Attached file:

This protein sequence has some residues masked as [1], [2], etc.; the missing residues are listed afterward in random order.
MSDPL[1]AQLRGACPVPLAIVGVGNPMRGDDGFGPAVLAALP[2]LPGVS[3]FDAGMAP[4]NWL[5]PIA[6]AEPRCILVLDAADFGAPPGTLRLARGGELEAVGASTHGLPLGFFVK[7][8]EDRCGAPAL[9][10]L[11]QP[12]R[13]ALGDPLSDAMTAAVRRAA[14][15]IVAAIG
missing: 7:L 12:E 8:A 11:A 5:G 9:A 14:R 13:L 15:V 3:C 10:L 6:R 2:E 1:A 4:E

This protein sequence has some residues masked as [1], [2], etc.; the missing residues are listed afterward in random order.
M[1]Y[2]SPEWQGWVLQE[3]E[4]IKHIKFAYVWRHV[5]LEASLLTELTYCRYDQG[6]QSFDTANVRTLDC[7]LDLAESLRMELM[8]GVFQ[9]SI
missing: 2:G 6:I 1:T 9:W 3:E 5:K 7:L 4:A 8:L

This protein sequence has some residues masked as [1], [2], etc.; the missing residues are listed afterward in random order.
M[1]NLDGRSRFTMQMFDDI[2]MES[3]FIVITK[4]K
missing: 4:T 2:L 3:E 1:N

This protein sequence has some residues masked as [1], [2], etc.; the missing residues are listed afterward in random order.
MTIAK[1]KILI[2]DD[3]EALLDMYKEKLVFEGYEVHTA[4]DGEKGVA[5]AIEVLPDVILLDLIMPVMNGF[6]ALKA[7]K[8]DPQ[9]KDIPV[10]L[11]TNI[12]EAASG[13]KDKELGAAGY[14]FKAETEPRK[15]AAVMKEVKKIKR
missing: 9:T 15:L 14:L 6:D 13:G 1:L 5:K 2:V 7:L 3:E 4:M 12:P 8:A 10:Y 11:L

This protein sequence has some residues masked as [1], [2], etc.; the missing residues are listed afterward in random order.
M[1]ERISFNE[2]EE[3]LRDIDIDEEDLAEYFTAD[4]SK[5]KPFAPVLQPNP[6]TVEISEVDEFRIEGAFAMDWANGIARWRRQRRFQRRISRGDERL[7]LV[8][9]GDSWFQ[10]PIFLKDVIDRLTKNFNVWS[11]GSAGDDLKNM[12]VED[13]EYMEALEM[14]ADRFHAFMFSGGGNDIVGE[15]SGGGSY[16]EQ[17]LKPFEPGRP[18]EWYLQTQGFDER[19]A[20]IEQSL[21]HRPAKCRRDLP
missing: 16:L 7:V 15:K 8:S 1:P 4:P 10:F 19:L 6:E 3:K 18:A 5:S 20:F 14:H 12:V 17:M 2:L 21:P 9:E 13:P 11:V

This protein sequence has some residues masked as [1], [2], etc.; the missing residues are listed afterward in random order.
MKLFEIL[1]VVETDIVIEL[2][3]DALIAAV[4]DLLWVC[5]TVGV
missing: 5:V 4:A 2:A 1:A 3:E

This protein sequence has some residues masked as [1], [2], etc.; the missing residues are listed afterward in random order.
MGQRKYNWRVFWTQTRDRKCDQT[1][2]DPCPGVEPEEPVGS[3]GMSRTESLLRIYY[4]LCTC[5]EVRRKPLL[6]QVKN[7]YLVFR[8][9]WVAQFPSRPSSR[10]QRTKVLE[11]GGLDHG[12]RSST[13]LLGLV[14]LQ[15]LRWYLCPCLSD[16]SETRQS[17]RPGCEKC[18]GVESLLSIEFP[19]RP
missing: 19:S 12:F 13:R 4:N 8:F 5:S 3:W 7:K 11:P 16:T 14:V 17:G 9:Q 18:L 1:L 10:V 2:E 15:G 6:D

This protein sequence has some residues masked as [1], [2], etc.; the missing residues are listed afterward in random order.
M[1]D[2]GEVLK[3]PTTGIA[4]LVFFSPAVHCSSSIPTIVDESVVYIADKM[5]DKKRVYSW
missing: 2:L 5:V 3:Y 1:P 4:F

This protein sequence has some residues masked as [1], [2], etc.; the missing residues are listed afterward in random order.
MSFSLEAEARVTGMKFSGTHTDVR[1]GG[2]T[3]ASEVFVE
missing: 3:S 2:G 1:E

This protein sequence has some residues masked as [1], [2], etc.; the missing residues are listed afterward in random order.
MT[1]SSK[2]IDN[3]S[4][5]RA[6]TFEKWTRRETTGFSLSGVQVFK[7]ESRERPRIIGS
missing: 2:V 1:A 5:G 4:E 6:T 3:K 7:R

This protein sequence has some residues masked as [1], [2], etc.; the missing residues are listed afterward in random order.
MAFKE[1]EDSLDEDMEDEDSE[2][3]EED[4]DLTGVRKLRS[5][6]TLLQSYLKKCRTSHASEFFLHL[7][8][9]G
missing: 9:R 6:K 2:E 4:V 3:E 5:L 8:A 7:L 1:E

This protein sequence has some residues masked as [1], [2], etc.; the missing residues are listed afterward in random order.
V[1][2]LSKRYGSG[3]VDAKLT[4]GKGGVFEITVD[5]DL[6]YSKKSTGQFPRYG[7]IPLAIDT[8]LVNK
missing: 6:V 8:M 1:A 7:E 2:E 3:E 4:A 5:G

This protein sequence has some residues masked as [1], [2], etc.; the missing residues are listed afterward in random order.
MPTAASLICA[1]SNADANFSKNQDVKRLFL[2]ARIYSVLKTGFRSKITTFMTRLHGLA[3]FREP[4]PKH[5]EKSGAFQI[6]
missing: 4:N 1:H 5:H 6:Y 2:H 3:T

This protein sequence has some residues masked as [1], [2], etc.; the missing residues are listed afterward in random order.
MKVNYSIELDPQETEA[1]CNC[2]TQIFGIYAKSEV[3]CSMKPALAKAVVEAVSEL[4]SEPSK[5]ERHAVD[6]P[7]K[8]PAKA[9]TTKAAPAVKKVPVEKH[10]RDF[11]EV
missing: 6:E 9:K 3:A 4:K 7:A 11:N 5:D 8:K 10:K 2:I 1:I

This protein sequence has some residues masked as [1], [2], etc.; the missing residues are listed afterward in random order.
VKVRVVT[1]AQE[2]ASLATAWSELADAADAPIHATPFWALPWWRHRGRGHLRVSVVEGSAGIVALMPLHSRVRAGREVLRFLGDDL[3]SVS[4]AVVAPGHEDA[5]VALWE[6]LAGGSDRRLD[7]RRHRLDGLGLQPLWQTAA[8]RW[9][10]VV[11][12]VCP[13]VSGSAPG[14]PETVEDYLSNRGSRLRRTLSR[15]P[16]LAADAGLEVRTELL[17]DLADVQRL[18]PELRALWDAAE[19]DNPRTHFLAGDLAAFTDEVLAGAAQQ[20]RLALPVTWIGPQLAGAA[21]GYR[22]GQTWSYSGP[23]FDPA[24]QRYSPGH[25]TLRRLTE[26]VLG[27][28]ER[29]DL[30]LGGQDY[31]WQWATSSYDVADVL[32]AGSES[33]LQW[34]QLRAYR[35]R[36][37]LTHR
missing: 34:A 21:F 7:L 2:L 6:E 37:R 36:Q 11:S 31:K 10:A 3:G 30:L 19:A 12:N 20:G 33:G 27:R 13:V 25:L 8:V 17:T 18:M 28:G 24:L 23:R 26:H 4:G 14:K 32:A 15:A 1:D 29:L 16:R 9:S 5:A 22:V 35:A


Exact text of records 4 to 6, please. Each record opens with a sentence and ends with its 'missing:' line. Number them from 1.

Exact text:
This protein sequence has some residues masked as [1], [2], etc.; the missing residues are listed afterward in random order.
MTIAK[1]KILI[2]DD[3]EALLDMYKEKLVFEGYEVHTA[4]DGEKGVA[5]AIEVLPDVILLDLIMPVMNGF[6]ALKA[7]K[8]DPQ[9]KDIPV[10]L[11]TNI[12]EAASG[13]KDKELGAAGY[14]FKAETEPRK[15]AAVMKEVKKIKR
missing: 9:T 15:L 14:L 6:D 13:G 1:L 5:K 2:V 7:L 3:E 4:M 12:P 8:A 10:Y 11:L

This protein sequence has some residues masked as [1], [2], etc.; the missing residues are listed afterward in random order.
M[1]ERISFNE[2]EE[3]LRDIDIDEEDLAEYFTAD[4]SK[5]KPFAPVLQPNP[6]TVEISEVDEFRIEGAFAMDWANGIARWRRQRRFQRRISRGDERL[7]LV[8][9]GDSWFQ[10]PIFLKDVIDRLTKNFNVWS[11]GSAGDDLKNM[12]VED[13]EYMEALEM[14]ADRFHAFMFSGGGNDIVGE[15]SGGGSY[16]EQ[17]LKPFEPGRP[18]EWYLQTQGFDER[19]A[20]IEQSL[21]HRPAKCRRDLP
missing: 16:L 7:V 15:K 8:S 1:P 4:P 10:F 19:L 6:E 3:K 18:A 5:S 20:F 14:H 12:V 17:M 2:L 21:P 9:E 13:P 11:V

This protein sequence has some residues masked as [1], [2], etc.; the missing residues are listed afterward in random order.
MKLFEIL[1]VVETDIVIEL[2][3]DALIAAV[4]DLLWVC[5]TVGV
missing: 5:V 4:A 2:A 1:A 3:E